Fiber is synonymous with speed, but how fast is it really? Fiber internet can go up to 10 Gbps, but 1–2 Gbps plans are much more common. We'll share what speeds you can get with fiber home internet, what you can do with the speed, and which providers offer the fastest fiber plans.
Net neutrality is a principle that ensures internet service providers (ISPs) like AT&T and Verizon treat all connections and data equally or, in other words, act as neutrals. It prevents them from blocking any content and slowing down your experience on, say, Netflix, in favor of another video-streaming app.
Your Wi-Fi router alone may not be able to provide coverage for your whole home. If you can’t get a Wi-Fi signal or the signal strength drops in certain rooms or corners of your house, you should consider installing a Wi-Fi booster or extender to increase the range of your network. We walk you through the basics of choosing a Wi-Fi extender and setting it up, and we provide our recommendations for the best ones.
Getting older can be tough, but there’s no denying that it comes with perks, too. Wisdom, life experience, and—of course—discounts. Many companies offer senior discounts on products as a way to honor the older generations, ranging from a few dollars off a latte to large discounts on expensive services.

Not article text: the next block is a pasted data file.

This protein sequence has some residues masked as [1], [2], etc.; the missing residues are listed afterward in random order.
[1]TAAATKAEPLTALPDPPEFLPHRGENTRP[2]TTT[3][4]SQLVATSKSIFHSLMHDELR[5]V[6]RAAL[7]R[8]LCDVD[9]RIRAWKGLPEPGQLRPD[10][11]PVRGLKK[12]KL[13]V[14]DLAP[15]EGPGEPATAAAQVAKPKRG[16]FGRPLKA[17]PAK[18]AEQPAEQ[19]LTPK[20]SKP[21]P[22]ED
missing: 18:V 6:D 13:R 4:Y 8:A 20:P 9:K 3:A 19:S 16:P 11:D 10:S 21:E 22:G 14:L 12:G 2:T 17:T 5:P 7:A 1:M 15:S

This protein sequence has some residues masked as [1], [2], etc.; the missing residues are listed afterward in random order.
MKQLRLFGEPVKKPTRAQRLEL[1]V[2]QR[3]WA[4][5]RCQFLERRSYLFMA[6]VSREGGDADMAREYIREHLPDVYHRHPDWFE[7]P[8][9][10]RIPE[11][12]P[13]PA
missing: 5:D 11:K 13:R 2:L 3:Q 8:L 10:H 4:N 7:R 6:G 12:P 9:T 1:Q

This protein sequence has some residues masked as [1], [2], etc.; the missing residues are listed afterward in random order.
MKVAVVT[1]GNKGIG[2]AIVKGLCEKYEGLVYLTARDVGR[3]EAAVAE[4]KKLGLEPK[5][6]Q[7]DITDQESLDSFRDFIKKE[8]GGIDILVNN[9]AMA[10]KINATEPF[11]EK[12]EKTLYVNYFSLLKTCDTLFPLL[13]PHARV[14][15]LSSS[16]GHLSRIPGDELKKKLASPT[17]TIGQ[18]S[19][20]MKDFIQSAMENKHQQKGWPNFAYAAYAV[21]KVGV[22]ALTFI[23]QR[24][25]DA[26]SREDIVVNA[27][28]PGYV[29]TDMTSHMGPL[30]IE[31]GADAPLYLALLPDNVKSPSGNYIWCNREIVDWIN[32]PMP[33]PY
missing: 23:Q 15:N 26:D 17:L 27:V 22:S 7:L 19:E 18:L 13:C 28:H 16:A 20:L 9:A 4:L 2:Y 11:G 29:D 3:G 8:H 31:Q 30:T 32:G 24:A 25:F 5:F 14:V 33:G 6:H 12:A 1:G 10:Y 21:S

An optical network terminal (ONT) is a device that converts fiber signals into a format your devices can understand. It then turns the signals from your devices back to light to send them out along the fiber cables to the internet. Essentially, it's a modem for fiber optic internet.
RV internet can unlock some pretty cool things for you: working from a national park, streaming Netflix out in the boondocks, or even just posting your latest adventures on social media are all possible when you have solid RV Wi-Fi that works where you need it to. But how hard is it to actually get RV internet?